Actio! Actio! Actio! European Acting Techniques in Historical Perspective
This symposium, from 5 until 7 December, reflects on issues of propriety, emotion and virtuosity on the European stage, both past and present. Through lectures and performance, historical texts as thespian provocations are addressed; words are not seen as mere thoughts, but as catalysts to histrionic display.
Actio! Actio! Actio!
The story of Demosthenes’ transformation from a much-mocked to a much-admired orator is well-known: he emerged from his ‘subterranean study’—after dedicated and rigorous physical training—a master of delivery. His diligence was spurred by the realization that a performance that was not only powerful, but also graceful and dignified, ‘could carry all before it.’ The pre-20th-century actor’s moving, declaiming body, flashing eyes and graceful hands hearkened back to the ancient Greek’s good example, for as Gilbert Austin re-told the tale in his Chironomia (1806): ‘When Demosthenes was asked, what was the first requisite in speaking, he answered, that delivery was the first, that it was the second, and that it was the third.’ Actio! Actio! Actio!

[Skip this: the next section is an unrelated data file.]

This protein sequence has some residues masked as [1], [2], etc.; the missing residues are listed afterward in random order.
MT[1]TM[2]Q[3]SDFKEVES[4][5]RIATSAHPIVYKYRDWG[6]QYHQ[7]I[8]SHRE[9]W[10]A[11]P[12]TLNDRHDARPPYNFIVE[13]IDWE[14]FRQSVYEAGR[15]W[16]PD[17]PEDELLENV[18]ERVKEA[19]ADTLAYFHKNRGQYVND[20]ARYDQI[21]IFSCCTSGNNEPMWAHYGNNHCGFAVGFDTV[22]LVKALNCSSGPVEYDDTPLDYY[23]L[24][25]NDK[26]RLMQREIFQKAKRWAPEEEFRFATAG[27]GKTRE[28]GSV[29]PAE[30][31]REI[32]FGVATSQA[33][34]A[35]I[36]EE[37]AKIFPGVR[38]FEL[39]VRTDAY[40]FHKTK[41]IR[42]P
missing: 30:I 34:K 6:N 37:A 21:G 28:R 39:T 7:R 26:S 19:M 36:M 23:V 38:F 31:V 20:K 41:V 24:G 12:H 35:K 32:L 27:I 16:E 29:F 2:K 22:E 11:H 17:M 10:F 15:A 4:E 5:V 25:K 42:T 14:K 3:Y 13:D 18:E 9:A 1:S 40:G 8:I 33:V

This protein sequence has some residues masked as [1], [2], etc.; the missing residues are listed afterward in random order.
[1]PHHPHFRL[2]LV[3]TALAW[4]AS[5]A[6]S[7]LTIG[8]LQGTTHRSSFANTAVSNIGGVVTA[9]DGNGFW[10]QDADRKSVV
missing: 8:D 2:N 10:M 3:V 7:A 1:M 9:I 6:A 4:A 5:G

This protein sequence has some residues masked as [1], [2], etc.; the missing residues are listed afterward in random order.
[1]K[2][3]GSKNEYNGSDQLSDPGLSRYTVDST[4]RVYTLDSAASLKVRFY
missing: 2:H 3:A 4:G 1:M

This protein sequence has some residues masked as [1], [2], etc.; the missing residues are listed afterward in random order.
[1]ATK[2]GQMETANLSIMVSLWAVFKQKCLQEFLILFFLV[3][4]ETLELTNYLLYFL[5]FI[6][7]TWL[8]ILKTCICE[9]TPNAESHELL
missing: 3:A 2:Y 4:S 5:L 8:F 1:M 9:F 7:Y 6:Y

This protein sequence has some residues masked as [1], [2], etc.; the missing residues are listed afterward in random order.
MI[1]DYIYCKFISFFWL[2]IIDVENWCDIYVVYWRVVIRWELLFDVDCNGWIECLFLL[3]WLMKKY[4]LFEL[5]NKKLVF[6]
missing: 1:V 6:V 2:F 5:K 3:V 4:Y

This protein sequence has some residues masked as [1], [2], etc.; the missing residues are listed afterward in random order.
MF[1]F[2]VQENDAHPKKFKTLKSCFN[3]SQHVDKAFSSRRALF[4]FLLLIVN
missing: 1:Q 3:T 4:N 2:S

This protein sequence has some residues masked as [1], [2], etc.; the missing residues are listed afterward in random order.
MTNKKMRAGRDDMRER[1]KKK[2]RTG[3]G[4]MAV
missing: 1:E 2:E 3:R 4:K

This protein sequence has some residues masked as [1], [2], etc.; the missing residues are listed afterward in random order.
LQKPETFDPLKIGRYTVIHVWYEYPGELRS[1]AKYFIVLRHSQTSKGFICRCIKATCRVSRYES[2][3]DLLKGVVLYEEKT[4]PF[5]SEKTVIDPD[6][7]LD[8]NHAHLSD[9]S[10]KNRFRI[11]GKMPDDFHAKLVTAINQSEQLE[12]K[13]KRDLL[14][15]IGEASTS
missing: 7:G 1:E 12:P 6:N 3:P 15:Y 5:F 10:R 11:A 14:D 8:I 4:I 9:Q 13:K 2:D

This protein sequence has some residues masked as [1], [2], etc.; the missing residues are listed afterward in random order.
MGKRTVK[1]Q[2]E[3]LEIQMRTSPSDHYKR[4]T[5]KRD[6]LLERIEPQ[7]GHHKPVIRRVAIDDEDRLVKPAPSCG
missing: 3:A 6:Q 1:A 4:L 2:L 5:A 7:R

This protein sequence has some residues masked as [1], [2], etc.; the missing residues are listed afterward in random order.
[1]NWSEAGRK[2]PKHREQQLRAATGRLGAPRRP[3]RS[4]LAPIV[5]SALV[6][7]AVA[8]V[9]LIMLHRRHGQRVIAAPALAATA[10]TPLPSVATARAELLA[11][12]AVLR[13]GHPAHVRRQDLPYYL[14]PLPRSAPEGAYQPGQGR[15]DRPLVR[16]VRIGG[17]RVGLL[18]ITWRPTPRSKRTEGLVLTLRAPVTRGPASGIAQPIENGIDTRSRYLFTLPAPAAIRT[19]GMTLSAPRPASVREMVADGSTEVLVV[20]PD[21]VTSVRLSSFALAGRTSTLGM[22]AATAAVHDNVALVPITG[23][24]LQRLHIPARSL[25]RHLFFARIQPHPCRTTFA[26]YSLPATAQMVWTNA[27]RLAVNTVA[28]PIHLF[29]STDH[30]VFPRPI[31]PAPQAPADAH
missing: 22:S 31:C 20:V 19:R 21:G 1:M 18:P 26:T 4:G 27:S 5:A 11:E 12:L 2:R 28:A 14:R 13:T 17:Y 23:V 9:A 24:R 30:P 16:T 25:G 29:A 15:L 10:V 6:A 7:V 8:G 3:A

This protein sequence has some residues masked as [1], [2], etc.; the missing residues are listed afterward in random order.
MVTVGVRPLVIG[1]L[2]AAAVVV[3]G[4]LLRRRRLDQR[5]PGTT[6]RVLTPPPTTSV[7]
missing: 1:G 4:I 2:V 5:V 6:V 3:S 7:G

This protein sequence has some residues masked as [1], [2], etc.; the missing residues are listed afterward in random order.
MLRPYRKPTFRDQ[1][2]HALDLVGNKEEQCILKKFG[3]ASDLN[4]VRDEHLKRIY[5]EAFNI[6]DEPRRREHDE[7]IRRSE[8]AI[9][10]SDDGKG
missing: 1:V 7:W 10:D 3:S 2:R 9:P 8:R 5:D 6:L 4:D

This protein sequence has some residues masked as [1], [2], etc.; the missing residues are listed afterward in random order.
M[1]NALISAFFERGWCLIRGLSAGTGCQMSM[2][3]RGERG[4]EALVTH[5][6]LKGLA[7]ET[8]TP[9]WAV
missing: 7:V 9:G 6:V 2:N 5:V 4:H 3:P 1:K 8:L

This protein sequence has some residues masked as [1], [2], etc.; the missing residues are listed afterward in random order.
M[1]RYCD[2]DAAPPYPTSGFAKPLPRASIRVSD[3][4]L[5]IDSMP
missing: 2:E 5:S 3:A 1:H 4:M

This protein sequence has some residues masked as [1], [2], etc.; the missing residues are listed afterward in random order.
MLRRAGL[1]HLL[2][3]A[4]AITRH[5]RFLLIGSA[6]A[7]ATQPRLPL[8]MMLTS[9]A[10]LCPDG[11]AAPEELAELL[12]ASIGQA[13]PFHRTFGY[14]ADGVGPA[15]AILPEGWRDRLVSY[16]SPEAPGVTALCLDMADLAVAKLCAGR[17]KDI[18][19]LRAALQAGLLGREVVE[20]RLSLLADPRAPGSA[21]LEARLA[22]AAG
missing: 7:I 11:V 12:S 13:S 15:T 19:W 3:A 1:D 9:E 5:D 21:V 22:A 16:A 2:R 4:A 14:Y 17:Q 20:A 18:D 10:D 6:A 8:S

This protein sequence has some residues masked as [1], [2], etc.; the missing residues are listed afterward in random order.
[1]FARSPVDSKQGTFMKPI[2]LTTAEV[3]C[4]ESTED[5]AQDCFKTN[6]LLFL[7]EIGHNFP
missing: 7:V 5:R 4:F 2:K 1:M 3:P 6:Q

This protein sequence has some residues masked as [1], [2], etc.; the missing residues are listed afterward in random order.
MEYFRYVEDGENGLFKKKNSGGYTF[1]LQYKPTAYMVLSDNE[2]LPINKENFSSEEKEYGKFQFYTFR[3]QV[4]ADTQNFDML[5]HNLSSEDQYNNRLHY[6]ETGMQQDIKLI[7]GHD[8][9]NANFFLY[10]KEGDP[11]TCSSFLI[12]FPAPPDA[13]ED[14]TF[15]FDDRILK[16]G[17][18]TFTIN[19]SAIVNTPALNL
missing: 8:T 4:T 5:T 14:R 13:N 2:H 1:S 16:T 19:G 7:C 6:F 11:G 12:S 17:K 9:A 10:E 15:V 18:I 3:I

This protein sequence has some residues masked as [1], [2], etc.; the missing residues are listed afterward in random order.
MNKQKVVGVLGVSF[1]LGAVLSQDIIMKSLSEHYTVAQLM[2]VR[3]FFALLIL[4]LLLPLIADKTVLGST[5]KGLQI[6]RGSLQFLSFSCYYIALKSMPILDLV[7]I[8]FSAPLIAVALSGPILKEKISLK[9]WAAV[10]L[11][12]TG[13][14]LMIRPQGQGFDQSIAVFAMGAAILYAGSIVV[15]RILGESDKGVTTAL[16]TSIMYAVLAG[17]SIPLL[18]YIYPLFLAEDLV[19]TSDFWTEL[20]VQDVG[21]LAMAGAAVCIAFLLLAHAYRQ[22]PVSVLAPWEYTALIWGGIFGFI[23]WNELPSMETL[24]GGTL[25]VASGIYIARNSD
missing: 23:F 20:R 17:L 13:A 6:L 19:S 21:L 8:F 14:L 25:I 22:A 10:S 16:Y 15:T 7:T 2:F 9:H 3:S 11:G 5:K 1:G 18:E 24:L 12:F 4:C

This symposium reflects on issues of propriety, emotion and virtuosity on the European stage, both past and present. Through lectures and performance, we address historical texts as thespian provocations; we see words not as mere thoughts, but as catalysts to histrionic display. While proposing a return of art and artifice to the actor’s craft, we welcome debate: can we revive a démodé, brightly-feathered, sweet-song’d (and sometimes double-tongued) tradition—a tradition that stretches back to Demosthenes—whose wings have been clipped by the modernist shears of 20th-century naturalism?
And if we can…should we do so, just because we can?